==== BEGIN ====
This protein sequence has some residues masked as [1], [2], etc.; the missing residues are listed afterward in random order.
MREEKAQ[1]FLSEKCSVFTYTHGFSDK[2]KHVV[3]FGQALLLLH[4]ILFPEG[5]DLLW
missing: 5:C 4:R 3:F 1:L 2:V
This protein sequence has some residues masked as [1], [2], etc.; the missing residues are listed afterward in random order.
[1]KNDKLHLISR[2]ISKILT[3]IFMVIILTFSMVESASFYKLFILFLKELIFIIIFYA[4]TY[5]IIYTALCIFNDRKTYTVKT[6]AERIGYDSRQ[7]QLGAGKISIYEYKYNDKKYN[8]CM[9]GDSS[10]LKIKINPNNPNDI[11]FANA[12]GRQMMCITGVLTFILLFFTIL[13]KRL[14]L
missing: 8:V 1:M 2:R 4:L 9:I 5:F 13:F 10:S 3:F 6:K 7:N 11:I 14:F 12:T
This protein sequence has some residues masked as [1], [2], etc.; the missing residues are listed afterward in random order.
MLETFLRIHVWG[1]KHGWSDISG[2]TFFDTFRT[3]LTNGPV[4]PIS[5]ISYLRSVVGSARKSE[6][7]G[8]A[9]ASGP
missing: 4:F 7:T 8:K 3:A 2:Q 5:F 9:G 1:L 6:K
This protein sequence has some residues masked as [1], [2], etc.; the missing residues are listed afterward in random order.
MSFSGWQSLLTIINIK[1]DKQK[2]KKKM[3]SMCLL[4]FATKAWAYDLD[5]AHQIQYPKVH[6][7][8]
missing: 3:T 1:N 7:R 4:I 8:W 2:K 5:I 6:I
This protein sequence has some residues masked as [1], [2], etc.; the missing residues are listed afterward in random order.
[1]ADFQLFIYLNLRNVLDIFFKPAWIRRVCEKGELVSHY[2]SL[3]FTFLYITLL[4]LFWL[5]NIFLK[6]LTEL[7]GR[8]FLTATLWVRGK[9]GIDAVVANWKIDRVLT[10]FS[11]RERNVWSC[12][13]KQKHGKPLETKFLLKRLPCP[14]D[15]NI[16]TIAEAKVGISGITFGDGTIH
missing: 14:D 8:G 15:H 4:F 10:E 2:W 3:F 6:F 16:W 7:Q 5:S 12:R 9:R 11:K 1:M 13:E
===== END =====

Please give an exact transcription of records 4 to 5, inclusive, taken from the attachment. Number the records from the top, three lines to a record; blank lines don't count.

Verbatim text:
This protein sequence has some residues masked as [1], [2], etc.; the missing residues are listed afterward in random order.
MSFSGWQSLLTIINIK[1]DKQK[2]KKKM[3]SMCLL[4]FATKAWAYDLD[5]AHQIQYPKVH[6][7][8]
missing: 3:T 1:N 7:R 4:I 8:W 2:K 5:I 6:I
This protein sequence has some residues masked as [1], [2], etc.; the missing residues are listed afterward in random order.
[1]ADFQLFIYLNLRNVLDIFFKPAWIRRVCEKGELVSHY[2]SL[3]FTFLYITLL[4]LFWL[5]NIFLK[6]LTEL[7]GR[8]FLTATLWVRGK[9]GIDAVVANWKIDRVLT[10]FS[11]RERNVWSC[12][13]KQKHGKPLETKFLLKRLPCP[14]D[15]NI[16]TIAEAKVGISGITFGDGTIH
missing: 14:D 8:G 15:H 4:F 10:E 2:W 3:F 6:F 16:W 7:Q 5:S 12:R 9:R 11:K 1:M 13:E